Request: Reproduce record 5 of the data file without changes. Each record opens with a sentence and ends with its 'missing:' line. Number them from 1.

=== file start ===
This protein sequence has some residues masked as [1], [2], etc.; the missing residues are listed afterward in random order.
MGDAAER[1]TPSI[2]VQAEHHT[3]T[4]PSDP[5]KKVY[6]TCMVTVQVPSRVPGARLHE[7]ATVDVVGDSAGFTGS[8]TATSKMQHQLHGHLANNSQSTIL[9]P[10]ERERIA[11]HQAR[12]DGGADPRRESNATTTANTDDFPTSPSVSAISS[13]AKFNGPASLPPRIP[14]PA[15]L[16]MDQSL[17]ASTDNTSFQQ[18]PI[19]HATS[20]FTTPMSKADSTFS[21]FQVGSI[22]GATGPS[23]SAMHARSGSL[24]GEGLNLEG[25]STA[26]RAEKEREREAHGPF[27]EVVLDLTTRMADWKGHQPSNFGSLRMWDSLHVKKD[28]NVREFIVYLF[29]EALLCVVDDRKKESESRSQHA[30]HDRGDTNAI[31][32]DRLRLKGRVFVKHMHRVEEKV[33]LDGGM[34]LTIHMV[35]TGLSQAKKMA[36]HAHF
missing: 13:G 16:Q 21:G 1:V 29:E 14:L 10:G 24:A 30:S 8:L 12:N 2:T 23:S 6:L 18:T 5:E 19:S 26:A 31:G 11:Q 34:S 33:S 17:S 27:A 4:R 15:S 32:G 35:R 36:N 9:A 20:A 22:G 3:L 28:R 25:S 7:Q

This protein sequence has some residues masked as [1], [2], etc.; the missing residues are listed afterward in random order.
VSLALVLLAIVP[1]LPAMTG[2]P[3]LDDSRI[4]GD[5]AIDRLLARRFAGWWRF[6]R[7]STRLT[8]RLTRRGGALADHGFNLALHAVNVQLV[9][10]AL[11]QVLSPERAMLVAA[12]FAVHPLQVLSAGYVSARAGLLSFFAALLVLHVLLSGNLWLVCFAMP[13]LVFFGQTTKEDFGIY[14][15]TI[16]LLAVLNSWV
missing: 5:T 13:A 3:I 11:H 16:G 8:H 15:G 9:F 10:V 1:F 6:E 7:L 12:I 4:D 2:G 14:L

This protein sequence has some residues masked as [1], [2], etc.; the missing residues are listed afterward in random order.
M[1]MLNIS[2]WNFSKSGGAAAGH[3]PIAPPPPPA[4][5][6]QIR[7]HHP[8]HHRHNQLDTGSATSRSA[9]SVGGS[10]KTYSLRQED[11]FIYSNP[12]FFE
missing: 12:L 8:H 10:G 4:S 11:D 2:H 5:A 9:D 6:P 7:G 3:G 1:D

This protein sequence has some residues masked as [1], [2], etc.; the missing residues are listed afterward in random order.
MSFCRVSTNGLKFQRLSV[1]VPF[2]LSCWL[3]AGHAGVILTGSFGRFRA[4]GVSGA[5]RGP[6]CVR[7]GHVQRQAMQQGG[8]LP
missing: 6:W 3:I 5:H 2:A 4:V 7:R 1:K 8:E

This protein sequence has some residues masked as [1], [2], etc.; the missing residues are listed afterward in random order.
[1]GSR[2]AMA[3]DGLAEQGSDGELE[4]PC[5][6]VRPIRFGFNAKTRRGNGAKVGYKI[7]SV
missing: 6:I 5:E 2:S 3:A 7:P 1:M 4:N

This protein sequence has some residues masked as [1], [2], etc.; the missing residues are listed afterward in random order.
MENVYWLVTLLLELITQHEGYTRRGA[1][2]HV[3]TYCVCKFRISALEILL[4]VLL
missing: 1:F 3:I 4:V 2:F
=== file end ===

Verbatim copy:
This protein sequence has some residues masked as [1], [2], etc.; the missing residues are listed afterward in random order.
[1]GSR[2]AMA[3]DGLAEQGSDGELE[4]PC[5][6]VRPIRFGFNAKTRRGNGAKVGYKI[7]SV
missing: 6:I 5:E 2:S 3:A 7:P 1:M 4:N